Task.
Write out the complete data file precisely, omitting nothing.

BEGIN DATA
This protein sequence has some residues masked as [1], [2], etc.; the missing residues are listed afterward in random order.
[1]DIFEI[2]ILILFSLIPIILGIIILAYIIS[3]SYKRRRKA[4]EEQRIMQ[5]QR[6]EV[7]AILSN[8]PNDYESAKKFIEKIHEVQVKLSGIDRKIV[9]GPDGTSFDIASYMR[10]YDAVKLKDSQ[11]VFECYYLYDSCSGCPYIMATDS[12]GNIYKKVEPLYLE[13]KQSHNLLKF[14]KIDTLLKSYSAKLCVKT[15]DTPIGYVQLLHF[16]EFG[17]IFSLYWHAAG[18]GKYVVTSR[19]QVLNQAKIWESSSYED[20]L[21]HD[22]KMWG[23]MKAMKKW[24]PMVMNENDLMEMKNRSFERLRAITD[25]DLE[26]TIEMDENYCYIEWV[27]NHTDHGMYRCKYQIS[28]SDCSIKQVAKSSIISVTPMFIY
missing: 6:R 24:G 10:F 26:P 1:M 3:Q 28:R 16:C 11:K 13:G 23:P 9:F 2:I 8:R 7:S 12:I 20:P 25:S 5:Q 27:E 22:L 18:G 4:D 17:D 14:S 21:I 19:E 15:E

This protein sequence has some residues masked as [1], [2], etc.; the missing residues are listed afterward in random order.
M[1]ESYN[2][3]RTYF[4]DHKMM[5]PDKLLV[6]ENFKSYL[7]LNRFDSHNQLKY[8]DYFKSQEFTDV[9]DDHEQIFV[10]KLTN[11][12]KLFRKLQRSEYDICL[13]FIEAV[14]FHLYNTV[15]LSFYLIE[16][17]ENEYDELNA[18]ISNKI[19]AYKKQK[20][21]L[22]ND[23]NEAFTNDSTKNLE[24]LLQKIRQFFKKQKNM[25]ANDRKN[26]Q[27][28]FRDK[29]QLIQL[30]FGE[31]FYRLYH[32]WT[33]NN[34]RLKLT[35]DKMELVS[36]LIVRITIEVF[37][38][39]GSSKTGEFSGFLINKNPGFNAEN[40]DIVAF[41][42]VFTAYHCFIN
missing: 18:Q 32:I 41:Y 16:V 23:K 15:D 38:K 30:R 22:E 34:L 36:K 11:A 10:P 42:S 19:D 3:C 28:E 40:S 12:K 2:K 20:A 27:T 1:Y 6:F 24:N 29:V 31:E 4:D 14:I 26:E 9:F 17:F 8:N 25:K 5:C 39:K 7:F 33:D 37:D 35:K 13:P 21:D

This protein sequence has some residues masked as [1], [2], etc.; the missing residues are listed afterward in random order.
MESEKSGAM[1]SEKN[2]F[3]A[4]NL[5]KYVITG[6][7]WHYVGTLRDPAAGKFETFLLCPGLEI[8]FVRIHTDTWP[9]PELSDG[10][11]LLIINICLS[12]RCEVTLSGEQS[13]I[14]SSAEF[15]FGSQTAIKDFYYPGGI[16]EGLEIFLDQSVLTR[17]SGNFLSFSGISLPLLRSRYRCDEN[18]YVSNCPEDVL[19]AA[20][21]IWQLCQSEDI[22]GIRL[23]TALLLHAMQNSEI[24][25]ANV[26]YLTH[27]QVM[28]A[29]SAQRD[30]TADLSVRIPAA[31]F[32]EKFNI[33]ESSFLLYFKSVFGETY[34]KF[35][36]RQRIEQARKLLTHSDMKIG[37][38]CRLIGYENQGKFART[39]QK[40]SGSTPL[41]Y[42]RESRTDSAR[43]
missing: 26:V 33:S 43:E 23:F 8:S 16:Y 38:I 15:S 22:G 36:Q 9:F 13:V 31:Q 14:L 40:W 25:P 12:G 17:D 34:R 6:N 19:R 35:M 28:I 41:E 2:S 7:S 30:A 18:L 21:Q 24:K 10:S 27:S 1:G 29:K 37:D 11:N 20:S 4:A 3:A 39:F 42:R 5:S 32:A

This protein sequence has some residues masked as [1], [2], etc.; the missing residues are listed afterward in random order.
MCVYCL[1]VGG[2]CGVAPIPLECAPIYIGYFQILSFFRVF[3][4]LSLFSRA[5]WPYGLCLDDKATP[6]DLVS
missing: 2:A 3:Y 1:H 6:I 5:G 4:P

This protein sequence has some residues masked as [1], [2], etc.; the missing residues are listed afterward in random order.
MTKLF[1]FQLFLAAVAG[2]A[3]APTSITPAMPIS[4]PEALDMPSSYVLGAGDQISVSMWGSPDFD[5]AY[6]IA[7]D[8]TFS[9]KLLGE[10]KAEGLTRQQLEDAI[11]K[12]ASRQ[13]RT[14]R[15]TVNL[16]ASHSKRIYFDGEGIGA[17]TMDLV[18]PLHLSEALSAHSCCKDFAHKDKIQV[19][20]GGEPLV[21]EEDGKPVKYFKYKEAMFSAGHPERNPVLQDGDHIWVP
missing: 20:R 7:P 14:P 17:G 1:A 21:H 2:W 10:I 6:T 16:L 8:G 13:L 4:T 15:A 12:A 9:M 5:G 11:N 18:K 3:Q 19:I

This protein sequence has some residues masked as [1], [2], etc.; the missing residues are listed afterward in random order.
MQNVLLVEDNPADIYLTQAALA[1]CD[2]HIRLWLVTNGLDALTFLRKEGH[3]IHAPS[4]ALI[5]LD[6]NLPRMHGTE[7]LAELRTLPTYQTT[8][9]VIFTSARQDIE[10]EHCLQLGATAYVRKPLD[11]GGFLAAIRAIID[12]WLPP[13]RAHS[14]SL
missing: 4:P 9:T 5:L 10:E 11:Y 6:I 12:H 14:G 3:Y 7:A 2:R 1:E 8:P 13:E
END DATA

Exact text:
This protein sequence has some residues masked as [1], [2], etc.; the missing residues are listed afterward in random order.
[1]DIFEI[2]ILILFSLIPIILGIIILAYIIS[3]SYKRRRKA[4]EEQRIMQ[5]QR[6]EV[7]AILSN[8]PNDYESAKKFIEKIHEVQVKLSGIDRKIV[9]GPDGTSFDIASYMR[10]YDAVKLKDSQ[11]VFECYYLYDSCSGCPYIMATDS[12]GNIYKKVEPLYLE[13]KQSHNLLKF[14]KIDTLLKSYSAKLCVKT[15]DTPIGYVQLLHF[16]EFG[17]IFSLYWHAAG[18]GKYVVTSR[19]QVLNQAKIWESSSYED[20]L[21]HD[22]KMWG[23]MKAMKKW[24]PMVMNENDLMEMKNRSFERLRAITD[25]DLE[26]TIEMDENYCYIEWV[27]NHTDHGMYRCKYQIS[28]SDCSIKQVAKSSIISVTPMFIY
missing: 6:R 24:G 10:F 26:P 1:M 3:Q 28:R 16:C 11:K 13:G 23:P 9:F 2:I 8:R 7:S 12:I 20:P 25:S 5:Q 27:E 22:L 18:G 4:D 17:D 14:S 21:I 19:E 15:E

This protein sequence has some residues masked as [1], [2], etc.; the missing residues are listed afterward in random order.
M[1]ESYN[2][3]RTYF[4]DHKMM[5]PDKLLV[6]ENFKSYL[7]LNRFDSHNQLKY[8]DYFKSQEFTDV[9]DDHEQIFV[10]KLTN[11][12]KLFRKLQRSEYDICL[13]FIEAV[14]FHLYNTV[15]LSFYLIE[16][17]ENEYDELNA[18]ISNKI[19]AYKKQK[20][21]L[22]ND[23]NEAFTNDSTKNLE[24]LLQKIRQFFKKQKNM[25]ANDRKN[26]Q[27][28]FRDK[29]QLIQL[30]FGE[31]FYRLYH[32]WT[33]NN[34]RLKLT[35]DKMELVS[36]LIVRITIEVF[37][38][39]GSSKTGEFSGFLINKNPGFNAEN[40]DIVAF[41][42]VFTAYHCFIN
missing: 18:Q 32:I 41:Y 16:V 23:K 15:D 38:K 30:R 22:E 34:L 36:K 11:A 10:P 42:S 19:D 3:C 28:E 40:S 12:K 2:K 20:A 27:T 1:Y 6:F 24:N 29:V 31:E 4:D 14:I 26:E 9:F 17:F 8:N 25:K 5:C 39:K 7:F 33:D 37:D 35:K 13:P 21:D

This protein sequence has some residues masked as [1], [2], etc.; the missing residues are listed afterward in random order.
MESEKSGAM[1]SEKN[2]F[3]A[4]NL[5]KYVITG[6][7]WHYVGTLRDPAAGKFETFLLCPGLEI[8]FVRIHTDTWP[9]PELSDG[10][11]LLIINICLS[12]RCEVTLSGEQS[13]I[14]SSAEF[15]FGSQTAIKDFYYPGGI[16]EGLEIFLDQSVLTR[17]SGNFLSFSGISLPLLRSRYRCDEN[18]YVSNCPEDVL[19]AA[20][21]IWQLCQSEDI[22]GIRL[23]TALLLHAMQNSEI[24][25]ANV[26]YLTH[27]QVM[28]A[29]SAQRD[30]TADLSVRIPAA[31]F[32]EKFNI[33]ESSFLLYFKSVFGETY[34]KF[35][36]RQRIEQARKLLTHSDMKIG[37][38]CRLIGYENQGKFART[39]QK[40]SGSTPL[41]Y[42]RESRTDSAR[43]
missing: 26:V 33:S 43:E 23:F 8:S 16:Y 38:I 15:S 22:G 36:Q 9:F 13:V 31:Q 14:L 40:W 25:P 12:G 17:D 34:R 6:N 19:R 35:M 28:I 41:E 2:S 7:S 30:A 18:L 21:Q 24:K 10:S 27:S 1:G 29:K 37:D 11:N 20:S 4:A 3:A 39:F 42:R 5:S 32:A

This protein sequence has some residues masked as [1], [2], etc.; the missing residues are listed afterward in random order.
MCVYCL[1]VGG[2]CGVAPIPLECAPIYIGYFQILSFFRVF[3][4]LSLFSRA[5]WPYGLCLDDKATP[6]DLVS
missing: 2:A 3:Y 1:H 6:I 5:G 4:P

This protein sequence has some residues masked as [1], [2], etc.; the missing residues are listed afterward in random order.
MTKLF[1]FQLFLAAVAG[2]A[3]APTSITPAMPIS[4]PEALDMPSSYVLGAGDQISVSMWGSPDFD[5]AY[6]IA[7]D[8]TFS[9]KLLGE[10]KAEGLTRQQLEDAI[11]K[12]ASRQ[13]RT[14]R[15]TVNL[16]ASHSKRIYFDGEGIGA[17]TMDLV[18]PLHLSEALSAHSCCKDFAHKDKIQV[19][20]GGEPLV[21]EEDGKPVKYFKYKEAMFSAGHPERNPVLQDGDHIWVP
missing: 20:R 7:P 14:P 17:G 1:A 21:H 2:W 10:I 6:T 16:L 8:G 13:L 4:T 15:A 12:A 9:M 5:G 11:N 18:K 3:Q 19:I

This protein sequence has some residues masked as [1], [2], etc.; the missing residues are listed afterward in random order.
MQNVLLVEDNPADIYLTQAALA[1]CD[2]HIRLWLVTNGLDALTFLRKEGH[3]IHAPS[4]ALI[5]LD[6]NLPRMHGTE[7]LAELRTLPTYQTT[8][9]VIFTSARQDIE[10]EHCLQLGATAYVRKPLD[11]GGFLAAIRAIID[12]WLPP[13]RAHS[14]SL
missing: 4:P 9:T 5:L 10:E 11:Y 6:I 12:H 14:G 3:Y 7:A 2:R 1:E 8:P 13:E